affected by encephalitis multiple sclerosis, or poliomyelitis.

Components: Slow and rapid components. The quick component being a rapid attempt to
maintain a desired posture of the eyes.

Slow component : Vestibulo mesencephalic tract and MLB

Quick component : Cortical (18-19) – area 8 --- MLB ---V, IV, VI
The two components being in opposite directions, nystagmus is named after the direction of
the quick phase.The quick phase is always directed towards the periphery i.e. away from the
central resting position of the eyes
Degrees:
At 1st the eyes should be observed when looking straight then to the Rt. Then to the Lt.
According to its severity we classify it into.
1. First degree nystagmus :
The nystagmus is present only if the eyes are directed away from the rest point i.e.
peripherally in any direction (towards quick component)
2.
Second degree nystagmus :
Nystagmus on gazing ahead
3.
Third degree nystagmus
Rare, it’s so violent 2nd degree nystagmus to one side that direction of the eyes to the
opposite side is insufficient to stop it; and there continuous a nystagmus whose quick
component is now directed towards the midline. Nystagmus when the gaze is in the direction
of the slow component.
The logical nature of this is easy to understand when one considers a specific
example. A major lesion resulting in reduced function in the right vestibular nuclei will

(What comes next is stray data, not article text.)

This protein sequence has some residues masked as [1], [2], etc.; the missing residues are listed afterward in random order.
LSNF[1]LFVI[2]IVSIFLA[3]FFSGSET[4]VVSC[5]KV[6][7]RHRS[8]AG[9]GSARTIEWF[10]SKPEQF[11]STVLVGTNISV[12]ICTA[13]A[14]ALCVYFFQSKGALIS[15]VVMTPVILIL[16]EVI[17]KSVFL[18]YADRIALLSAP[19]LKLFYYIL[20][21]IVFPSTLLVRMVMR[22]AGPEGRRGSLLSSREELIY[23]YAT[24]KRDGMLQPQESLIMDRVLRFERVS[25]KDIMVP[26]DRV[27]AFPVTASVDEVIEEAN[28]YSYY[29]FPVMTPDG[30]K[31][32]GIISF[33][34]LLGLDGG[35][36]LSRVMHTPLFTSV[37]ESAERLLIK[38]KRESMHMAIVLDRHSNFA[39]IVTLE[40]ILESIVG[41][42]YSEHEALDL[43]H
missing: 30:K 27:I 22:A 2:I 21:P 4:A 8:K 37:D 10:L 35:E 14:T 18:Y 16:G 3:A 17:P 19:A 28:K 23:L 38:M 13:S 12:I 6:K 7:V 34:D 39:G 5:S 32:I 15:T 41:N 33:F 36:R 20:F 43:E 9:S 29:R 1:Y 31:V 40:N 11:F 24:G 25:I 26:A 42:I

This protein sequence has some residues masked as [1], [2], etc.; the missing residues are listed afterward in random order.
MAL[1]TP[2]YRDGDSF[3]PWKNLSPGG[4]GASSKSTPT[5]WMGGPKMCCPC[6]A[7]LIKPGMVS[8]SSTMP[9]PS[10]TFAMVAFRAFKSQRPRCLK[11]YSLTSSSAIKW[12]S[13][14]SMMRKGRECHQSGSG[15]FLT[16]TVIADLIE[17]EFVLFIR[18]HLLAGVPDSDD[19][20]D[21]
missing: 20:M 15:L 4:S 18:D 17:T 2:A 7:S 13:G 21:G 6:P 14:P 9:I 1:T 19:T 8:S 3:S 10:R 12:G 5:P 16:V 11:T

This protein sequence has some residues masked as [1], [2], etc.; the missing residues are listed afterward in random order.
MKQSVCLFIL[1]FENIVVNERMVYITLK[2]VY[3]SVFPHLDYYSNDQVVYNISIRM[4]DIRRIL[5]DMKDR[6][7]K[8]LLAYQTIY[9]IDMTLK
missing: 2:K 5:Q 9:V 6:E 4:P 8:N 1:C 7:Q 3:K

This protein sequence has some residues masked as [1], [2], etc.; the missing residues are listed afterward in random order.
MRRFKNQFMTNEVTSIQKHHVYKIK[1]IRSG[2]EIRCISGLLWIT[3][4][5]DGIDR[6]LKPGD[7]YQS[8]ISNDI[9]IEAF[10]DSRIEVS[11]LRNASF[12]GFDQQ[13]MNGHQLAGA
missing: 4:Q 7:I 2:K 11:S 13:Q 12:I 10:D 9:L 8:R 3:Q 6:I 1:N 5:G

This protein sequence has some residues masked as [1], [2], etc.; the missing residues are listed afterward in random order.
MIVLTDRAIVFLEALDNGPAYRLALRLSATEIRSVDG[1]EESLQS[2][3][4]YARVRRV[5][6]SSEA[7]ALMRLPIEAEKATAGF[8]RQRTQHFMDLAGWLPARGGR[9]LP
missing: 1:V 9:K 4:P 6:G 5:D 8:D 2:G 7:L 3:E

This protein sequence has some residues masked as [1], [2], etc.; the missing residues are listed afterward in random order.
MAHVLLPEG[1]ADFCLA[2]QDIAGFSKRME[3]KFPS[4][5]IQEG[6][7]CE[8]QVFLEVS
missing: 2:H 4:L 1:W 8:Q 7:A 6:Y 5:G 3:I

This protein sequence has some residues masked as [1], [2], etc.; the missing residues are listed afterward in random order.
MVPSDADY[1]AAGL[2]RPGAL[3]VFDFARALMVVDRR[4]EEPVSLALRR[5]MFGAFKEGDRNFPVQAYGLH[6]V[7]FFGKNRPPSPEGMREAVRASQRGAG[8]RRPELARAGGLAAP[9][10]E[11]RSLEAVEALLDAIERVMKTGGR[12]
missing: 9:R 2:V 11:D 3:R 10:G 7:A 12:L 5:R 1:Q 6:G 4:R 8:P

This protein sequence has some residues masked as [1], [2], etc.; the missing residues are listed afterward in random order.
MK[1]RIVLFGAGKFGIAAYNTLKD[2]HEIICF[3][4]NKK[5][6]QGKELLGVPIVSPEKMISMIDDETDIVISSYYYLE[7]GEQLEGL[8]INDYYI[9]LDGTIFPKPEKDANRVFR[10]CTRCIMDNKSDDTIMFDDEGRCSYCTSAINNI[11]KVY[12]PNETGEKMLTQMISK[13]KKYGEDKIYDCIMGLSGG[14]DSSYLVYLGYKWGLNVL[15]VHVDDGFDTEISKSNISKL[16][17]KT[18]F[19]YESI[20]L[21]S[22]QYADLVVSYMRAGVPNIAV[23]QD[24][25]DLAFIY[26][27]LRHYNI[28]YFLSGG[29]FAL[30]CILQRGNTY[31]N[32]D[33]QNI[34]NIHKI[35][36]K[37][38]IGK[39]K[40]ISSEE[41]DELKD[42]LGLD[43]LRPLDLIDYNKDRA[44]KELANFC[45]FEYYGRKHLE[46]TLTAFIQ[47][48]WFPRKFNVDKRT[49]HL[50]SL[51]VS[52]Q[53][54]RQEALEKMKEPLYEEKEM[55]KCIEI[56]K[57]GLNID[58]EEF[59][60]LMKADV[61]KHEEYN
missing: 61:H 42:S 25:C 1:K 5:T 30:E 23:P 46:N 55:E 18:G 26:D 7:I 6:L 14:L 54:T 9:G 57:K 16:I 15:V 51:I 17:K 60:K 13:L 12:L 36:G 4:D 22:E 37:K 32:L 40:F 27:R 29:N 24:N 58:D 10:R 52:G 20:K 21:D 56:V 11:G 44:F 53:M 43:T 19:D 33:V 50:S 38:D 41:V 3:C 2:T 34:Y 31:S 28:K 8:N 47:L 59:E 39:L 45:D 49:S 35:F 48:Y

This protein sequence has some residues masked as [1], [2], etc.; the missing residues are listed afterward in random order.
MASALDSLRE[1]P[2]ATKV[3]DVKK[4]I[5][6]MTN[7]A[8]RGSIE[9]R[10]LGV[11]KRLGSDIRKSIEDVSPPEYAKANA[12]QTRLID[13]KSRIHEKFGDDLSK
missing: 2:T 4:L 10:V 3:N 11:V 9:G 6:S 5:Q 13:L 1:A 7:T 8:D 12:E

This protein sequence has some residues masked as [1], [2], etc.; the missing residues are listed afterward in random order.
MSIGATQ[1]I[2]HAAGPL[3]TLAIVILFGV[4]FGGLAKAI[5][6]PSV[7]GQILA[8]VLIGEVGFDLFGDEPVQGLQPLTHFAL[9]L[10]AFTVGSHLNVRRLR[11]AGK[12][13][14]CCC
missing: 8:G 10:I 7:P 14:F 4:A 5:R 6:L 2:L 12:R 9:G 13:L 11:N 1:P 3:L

cause grossly reduced tone in the left lateral and right medial recti muscles. Consequently,
the opposing recti muscles moving the eyes to the right, will be comparison, be so
hyperactive that there is further drift of the eyes to the right, even when already looking to
the right side. As the disproportion between the two groups of vestibular nuclei diminishes
as a result of central nervous system compensation, the nystagmus will slowly reduce to
second degree, then first degree, and finally nystagmus only when fixation is removed.
Direction
Depends upon the canal stimulated. It’s horizontal on stimulation of the horizontal
canals, vertical or stimulation of the anterior vertical canal and rotatory on stimulation of the
post vertical canal.
N.B.: Initial nystagmus helps the person the fix objects in the field of vision, post rotatory
nystagmus has no importance.
Mechanism of vestibular nystagmus
In the normal subject, the tone of the extra ocular muscles is to some extent controlled
by the vestibular nuclei. The vestibular nuclei drive the eyes to the opposite side. Hence, the
vestibular nuclei on the right side influence the left lateral and the right medial recti muscles,
moving the eyes to the left side. Normal ocular posture is maintained by a correct balance
between the vestibular nuclei on the two sides.
A paralytic lesion involving the right labyrinth, and hence the right vestibular nuclei,
will result in slow deviation of the eyes to the right side with the quick correcting movement
being to the left side resulting in so-called left beating nystagmus.
C-Neurologic nystagmus
1. Cerebellar nystagmus : Friedreich’s ataxia
2. Brain stem nystagmus : Always vertical
3. Cervical nystagmus : Syringo-myelia, syringobulbia and Arnold-Chiri malformation
Central nervous system lesions
Most neurological lesions causing nystagmus produce a bi-directional (direction
changing) form. Labyrinthine lesions never do this. Similarly, it has been said that